In this project I have set out to build a fully featured phone system I could deploy virtually. This project covers the initial build of the PBX but once done you would be in a position to configure the internal workings of the system and hook up a trunk to it connect it to the outside networks.
See below the image file to download and the recommended requirements for this project.
For normal deployments requiring the full Virtual Edition feature set, capacity and storage.
Dual CPU Core 3.0GHz
Quad CPU Core 3.0GHz
512GByte Disk (SATA II or equivalent throughput)
In VMWare VirtualCenter, this is done from the file->import menu.
Enter either the URL of the download image, or browse for the local file on your computer where it was saved.
You will then be prompted to accept the ipcortex licence agreement which you must do in order to proceed. The import wizard will then step you through the VM creation process. Accepting the defaults is mostly OK for an evaluation/development environment, with a minimal resource footprint on your virtualisation platform, but please note the following if you intend to use the image heavilly:
– You should review the recommended requirements in the above Prerequisites tab and consider increasing the VM resources in line with these.
– Using “thick provisioned, eager zeroed” will take longer to initially provision the PBX, but will enable more consistent performance.
Once the VM is installed, you are ready to configure and licence the unit. These next steps will require that the PBX has network connectivity, but please note that the virtual network adapters are initially disabled in the image file. This is because the PBX could conflict with other devices on your network on its default IP address of 10.0.0.1.
Connect to the unit via console using the following logins:
Note – These logins will only work via console and not across the network.
Using the keyboards up/down and enter keys, select the Network configuration and edit each field to configure the details of the network interface. Hit OK to finish.
If you are adding the PABX to an existing data network which already has DNS and DHCP servers then you must read the Getting Started section of the Installation and Administration Guide to determine how to configure the existing DNS and DHCP servers to incorporate the PABX into the existing network. In this case, perform this configuration and then skip to Licencing below.
Running DHCP on the PBX can make phone provisioning much more straightforward as the DHCP and built in DNS server on the PBX will guarantee the correct settings for phone provisioning.
To do this, go into the DHCP option on the PABX console and either select the DHCP Server option using the space bar to toggle the settingt as required.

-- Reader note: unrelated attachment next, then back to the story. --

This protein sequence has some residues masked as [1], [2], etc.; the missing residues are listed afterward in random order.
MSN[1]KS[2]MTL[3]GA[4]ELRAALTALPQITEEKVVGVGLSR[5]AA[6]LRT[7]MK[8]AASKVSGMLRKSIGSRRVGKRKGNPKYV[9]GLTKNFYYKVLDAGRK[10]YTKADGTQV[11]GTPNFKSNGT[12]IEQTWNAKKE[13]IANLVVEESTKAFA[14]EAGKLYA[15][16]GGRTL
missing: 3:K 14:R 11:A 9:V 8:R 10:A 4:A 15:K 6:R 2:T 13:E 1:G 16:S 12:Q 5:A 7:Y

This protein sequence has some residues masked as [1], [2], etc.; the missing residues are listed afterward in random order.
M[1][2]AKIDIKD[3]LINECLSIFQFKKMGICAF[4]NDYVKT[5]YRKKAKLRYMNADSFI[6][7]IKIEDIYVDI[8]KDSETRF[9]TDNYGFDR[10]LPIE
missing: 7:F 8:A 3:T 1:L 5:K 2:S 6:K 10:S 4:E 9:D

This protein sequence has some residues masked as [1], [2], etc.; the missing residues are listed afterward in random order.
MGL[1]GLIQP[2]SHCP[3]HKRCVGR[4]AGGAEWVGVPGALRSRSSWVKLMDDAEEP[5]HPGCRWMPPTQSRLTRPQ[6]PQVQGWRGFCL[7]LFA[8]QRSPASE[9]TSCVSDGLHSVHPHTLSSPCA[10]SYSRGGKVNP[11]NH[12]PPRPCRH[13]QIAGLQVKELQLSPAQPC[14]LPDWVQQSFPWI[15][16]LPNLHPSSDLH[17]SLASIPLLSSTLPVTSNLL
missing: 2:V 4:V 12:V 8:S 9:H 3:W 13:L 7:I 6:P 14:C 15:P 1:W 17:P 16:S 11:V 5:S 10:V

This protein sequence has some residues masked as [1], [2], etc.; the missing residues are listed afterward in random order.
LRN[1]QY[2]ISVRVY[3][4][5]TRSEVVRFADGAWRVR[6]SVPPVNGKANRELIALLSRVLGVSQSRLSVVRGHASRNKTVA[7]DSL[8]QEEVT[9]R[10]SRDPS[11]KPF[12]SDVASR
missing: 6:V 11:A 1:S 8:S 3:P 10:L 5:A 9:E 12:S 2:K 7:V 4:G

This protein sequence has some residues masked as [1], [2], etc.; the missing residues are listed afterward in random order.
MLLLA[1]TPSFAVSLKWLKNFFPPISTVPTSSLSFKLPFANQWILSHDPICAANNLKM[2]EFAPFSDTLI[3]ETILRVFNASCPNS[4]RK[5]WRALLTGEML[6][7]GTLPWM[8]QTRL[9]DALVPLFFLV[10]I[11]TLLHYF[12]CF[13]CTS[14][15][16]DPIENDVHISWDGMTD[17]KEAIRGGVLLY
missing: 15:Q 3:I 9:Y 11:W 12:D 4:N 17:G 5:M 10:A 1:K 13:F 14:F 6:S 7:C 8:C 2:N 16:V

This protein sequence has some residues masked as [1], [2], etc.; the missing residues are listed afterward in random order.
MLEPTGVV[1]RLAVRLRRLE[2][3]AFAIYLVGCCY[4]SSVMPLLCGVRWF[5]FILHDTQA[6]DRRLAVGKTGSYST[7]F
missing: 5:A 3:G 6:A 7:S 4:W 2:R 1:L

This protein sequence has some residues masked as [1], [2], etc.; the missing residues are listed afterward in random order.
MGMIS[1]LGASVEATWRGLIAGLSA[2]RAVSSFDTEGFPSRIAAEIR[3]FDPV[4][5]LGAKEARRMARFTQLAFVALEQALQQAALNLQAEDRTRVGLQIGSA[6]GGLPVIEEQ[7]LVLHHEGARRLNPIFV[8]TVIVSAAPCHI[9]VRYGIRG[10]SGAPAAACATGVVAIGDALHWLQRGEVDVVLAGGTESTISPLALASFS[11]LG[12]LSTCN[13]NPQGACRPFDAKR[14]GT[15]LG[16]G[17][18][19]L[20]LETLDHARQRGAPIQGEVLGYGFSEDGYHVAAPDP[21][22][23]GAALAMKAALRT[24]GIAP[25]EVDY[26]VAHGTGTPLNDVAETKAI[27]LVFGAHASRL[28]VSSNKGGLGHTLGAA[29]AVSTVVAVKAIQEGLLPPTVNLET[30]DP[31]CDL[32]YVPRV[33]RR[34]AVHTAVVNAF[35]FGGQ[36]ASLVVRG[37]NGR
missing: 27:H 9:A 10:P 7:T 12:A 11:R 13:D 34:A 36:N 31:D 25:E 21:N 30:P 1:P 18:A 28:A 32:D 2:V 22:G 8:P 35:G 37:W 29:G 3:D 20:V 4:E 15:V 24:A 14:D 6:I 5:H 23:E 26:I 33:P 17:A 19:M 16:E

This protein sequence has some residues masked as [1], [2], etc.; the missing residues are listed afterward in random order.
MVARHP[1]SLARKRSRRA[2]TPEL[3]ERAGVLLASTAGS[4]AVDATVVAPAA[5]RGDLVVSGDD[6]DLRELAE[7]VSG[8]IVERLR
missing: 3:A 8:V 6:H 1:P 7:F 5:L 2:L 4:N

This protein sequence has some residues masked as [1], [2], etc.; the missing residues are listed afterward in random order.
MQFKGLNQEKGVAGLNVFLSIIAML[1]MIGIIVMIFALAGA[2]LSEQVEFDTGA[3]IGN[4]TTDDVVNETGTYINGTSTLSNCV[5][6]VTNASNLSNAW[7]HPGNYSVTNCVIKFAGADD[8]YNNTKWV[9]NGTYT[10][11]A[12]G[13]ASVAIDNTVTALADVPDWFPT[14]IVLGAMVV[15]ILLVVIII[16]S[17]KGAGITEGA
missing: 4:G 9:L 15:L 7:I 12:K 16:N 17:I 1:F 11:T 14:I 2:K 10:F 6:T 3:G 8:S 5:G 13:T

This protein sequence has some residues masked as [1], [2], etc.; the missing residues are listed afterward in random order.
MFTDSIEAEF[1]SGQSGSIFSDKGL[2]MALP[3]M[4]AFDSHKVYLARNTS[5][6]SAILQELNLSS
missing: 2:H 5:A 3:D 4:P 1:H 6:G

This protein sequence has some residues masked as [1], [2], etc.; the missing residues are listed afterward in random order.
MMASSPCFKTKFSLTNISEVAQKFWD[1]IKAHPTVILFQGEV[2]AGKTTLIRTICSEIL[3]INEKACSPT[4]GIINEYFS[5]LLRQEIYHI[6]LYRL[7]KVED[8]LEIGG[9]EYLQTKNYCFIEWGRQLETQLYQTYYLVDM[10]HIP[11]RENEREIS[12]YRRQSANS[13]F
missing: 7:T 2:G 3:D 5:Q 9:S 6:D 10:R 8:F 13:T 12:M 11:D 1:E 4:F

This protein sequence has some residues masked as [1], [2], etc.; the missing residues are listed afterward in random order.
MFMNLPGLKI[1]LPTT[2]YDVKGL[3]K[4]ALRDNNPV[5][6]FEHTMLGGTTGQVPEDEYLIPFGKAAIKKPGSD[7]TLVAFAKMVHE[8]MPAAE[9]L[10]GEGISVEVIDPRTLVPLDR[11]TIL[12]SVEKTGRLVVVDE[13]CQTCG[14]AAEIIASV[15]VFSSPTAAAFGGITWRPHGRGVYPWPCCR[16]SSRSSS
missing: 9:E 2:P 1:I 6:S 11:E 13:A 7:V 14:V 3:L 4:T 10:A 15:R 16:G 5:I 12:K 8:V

If enabled, clicking OK takes you to a subsequent screen where the DHCP range, default server, and DNS servers given to DHCP clients can be set.
Note that the DHCP server will not actually come up until after you complete the licencing step below, so you will need to set a static IP address on the device you are using to access the web interface in the step below.
After setting these correctly, select OK, and then Save and Exit. The PABX will then reboot when you accept the prompt.
If you haven’t already done so, enable the first virtual NIC on the PBX VM and connect it to the network that it will be operating on. Use a browser on a network connected device to access the web interface of the PABX by typing the IP address into the URL bar, then login using:
To licence the unit, you will need the activation key which can be acquired from IPCortex. Once you have this to hand, click on the licence information text, then on the licencing sceen click “Fetch new Key, enter your activation key and click OK.
Once the licence fetch is confirmed, you need to click submit to actually apply the new licence that was generated using the activation key. After 30 seconds or so, when you navigate around the web interface, the new licence will have been applied and the warning message dissapears. Your PBX image is now ready to use.
See below a video tutorial which guides you through the entire process discussed above. This tutorial however has no audio.
Now that the phone system has been deployed virtually, the next step would be to configure call routing and get some IP handsets on your network to make it fully functional. This is out of the scope of this project, but I hope this shows that actually deploying a virtual enterprise level phone system truly is as easy as setting up any other type of networked appliance.